It also doesn’t help that Henning fully embraced the psychedelic colors, flashy style, and mysticism of the 1970s and early 1980s. While star-spangled spandex jumpsuits were all the rage then, they unfortunately make Henning appear dated compared to the formalwear of the magicians who came before and after, even though his actual craft remains just as impressive today. It means that, according to McNally, “[Henning’s] not taken as seriously as he 100% deserves to be,” and it’s one of the barriers that McNally is attempting to break down with his work on the site.
Even though the drop in awareness of Henning’s legacy among the general public in recent years makes the archival process difficult, luckily there’s no shortage of information out there to find. “Google definitely has been a great resource for finding old interviews with Doug,” McNally tells us, “but it’s not the only place. Services like eBay are also a treasure trove if you want to find rare items like programs and photos. I’ve also been really fortunate to have Doug’s fans send me items from their collections to post on the site. Whether it’s newspaper articles or photos of Doug’s old outfits, fans want to help and have really, really been appreciative of what I’m trying to do.”
The Doug Henning Project features YouTube videos, reprints of articles from vintage magazines, and other important ephemera, but it also features something you can’t find anywhere else: interviews with other magicians providing an oral history of Henning’s legacy. “As I live in Los Angeles,” McNally says, “I’ve been very fortunate that legendary names in magic such as Milt Larsen, Jim Steinmeyer, and John Gaughan have all made time to share their memories of Doug with me. It’s really a measure to how much he was respected.”
McNally hopes that the site can be a place to learn more about Henning’s life and career, of course, but he also wants it to be a place where fans and other magicians can go to share their own memories and reflect on his boundless enthusiasm and positivity. “I can’t tell you how many times people have sent pictures to me of meeting him after a show and how much that still positively affects them,” McNally says. “Also, on a deeper level the world is currently facing some troubling times. While I can’t solve its problems, what I can do is try to bring back a little bit of Doug’s magic, wonder, and positive view of the world that we all share.”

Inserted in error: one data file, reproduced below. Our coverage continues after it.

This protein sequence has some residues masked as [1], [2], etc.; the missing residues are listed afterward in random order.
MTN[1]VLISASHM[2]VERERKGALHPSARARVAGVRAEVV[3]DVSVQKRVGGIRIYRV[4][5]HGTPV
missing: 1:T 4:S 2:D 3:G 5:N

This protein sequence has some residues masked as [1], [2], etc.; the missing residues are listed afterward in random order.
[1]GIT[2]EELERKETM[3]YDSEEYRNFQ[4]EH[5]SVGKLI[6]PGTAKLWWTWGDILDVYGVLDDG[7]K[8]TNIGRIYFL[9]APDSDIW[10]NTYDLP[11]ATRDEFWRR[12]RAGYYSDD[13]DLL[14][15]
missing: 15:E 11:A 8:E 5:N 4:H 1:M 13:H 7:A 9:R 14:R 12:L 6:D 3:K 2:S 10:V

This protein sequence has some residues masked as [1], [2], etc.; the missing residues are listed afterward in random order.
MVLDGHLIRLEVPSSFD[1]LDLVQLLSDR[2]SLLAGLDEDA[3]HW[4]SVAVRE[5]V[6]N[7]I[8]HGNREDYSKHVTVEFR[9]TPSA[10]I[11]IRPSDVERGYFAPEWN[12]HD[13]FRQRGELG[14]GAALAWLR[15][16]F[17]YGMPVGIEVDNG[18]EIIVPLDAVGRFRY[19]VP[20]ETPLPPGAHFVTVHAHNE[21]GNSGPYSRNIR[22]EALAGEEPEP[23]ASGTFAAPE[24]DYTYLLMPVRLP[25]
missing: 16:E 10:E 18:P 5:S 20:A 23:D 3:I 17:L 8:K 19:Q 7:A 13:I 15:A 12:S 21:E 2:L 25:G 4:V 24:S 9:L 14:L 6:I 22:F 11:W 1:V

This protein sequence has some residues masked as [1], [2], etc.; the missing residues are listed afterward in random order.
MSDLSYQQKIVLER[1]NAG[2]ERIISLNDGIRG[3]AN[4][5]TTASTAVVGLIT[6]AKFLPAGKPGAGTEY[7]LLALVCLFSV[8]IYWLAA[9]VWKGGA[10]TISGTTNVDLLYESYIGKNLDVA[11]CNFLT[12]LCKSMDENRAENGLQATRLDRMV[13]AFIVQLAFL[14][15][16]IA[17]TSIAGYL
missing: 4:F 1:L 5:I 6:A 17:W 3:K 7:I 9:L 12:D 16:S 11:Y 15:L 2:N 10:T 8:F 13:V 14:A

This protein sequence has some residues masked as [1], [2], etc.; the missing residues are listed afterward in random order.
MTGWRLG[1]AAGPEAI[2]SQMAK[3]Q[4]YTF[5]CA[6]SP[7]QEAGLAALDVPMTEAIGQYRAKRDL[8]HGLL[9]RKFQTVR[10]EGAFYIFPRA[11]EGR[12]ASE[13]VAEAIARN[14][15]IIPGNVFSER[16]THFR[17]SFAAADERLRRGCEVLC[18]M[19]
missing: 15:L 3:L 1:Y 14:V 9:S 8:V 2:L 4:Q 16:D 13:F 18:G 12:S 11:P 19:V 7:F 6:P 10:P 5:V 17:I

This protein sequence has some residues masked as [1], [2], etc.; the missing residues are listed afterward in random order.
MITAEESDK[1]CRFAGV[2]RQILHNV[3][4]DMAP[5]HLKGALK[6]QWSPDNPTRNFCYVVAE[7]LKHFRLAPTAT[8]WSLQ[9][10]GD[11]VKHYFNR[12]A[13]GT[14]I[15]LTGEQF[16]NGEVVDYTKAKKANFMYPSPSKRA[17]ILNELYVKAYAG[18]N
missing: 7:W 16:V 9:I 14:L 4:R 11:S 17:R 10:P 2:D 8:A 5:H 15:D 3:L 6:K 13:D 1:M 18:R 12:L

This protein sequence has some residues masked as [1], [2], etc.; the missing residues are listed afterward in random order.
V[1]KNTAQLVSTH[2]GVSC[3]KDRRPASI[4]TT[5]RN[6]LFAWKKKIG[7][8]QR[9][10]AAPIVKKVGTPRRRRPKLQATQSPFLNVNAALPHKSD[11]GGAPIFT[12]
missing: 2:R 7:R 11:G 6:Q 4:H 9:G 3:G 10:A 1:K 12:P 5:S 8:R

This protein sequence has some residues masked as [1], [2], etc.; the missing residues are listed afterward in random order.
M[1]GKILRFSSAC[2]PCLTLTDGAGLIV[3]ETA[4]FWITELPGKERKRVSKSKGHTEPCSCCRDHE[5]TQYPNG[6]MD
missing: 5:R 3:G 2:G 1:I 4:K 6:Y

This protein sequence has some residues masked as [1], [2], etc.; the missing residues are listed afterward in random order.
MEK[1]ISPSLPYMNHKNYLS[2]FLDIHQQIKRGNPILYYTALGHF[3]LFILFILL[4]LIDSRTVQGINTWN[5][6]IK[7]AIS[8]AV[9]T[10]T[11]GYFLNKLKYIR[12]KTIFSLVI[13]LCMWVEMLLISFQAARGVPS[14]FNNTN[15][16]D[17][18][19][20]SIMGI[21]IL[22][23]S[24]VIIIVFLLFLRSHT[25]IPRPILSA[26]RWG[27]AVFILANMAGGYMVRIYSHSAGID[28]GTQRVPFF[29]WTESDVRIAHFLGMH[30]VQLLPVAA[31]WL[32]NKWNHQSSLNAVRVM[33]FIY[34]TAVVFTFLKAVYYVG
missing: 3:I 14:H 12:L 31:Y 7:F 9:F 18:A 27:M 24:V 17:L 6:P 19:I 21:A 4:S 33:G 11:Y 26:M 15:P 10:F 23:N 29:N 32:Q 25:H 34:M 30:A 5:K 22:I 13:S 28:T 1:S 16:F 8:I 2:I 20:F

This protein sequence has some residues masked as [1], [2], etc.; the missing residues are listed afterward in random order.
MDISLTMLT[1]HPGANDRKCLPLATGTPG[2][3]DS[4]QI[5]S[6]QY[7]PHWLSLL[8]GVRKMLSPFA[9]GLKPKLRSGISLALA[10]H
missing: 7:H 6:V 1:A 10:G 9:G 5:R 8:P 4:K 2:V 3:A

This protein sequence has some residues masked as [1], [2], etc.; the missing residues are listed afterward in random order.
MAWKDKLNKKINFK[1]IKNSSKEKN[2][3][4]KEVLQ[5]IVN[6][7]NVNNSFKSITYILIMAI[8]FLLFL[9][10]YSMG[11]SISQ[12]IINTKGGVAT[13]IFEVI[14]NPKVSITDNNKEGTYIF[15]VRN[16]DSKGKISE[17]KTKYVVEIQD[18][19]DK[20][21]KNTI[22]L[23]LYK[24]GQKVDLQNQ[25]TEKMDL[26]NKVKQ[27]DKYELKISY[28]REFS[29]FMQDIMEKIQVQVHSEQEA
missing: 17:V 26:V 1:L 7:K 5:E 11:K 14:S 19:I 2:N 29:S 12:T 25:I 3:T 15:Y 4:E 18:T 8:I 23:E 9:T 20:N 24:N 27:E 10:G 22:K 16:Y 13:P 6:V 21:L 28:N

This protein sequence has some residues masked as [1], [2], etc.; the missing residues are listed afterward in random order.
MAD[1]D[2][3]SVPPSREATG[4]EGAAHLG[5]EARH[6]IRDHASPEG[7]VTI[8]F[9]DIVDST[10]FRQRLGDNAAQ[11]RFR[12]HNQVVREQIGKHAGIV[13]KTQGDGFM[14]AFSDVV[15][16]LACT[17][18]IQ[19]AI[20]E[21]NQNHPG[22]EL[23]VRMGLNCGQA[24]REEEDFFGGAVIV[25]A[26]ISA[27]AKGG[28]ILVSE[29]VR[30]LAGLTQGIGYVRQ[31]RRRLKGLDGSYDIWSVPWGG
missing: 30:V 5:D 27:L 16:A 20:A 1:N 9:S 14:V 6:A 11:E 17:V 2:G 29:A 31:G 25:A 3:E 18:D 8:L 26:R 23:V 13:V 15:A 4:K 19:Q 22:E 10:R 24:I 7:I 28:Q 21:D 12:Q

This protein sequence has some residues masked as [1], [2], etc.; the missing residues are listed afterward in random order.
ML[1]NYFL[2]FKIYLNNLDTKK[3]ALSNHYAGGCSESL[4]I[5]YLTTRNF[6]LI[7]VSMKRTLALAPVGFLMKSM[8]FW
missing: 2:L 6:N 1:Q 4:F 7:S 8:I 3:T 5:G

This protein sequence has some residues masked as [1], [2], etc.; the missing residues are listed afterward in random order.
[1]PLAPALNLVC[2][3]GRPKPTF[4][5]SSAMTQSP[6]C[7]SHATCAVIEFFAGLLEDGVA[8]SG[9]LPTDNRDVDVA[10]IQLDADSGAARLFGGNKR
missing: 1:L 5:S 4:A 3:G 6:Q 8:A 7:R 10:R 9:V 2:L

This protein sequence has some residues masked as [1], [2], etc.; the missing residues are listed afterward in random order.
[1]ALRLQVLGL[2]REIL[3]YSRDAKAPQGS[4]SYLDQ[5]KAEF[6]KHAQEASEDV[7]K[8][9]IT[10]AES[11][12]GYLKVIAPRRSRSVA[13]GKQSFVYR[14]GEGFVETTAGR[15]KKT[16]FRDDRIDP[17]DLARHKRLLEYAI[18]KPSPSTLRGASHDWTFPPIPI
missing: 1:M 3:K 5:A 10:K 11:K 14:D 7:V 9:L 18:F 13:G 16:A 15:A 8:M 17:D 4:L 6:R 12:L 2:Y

The Doug Henning Project updates regularly with original features and interviews, reprints of old articles, and various discoveries from YouTube and other corners of the internet. You can visit the Project directly via the official site, or follow it on Facebook or Twitter. And if you have any stories, photos, or anything else related to Henning you’d like to share, you can contact McNally directly via email.
Attention, collectors! Steve Sprague has put the word out that he has an original prop used by Doug Henning that is up for sale. It’s from the World of Magic 4 television special in 1978. The prop is a red curtain painted with a gold dragon, and two wooden dragons that hold it. It was constructed by Johnny Gaughan specifically for the trick, which saw Doug Henning trading places with celebrity guest Brooke Shields.
You can see Sprague’s full description on the Doug Henning Project’s website, as well as instructions on how to purchase it for yourself if you’re so inclined. Or you can just see the trick in action in the video above.
Evening talk shows have long been a great way for magicians to get their tricks in front of a wide audience. Despite the challenges of performing on screen instead of for a live audience, viewers have been treated to some pretty stellar performers over the years. It’s also fortunate that we’ve been able to have recordings of some of those acts for posterity.
For instance, here’s the one and only Doug Henning walking through a mirror on The Tonight Show in 1981. The fabulous vest and mustache alone are worth a viewing, but the trick’s pretty nifty too.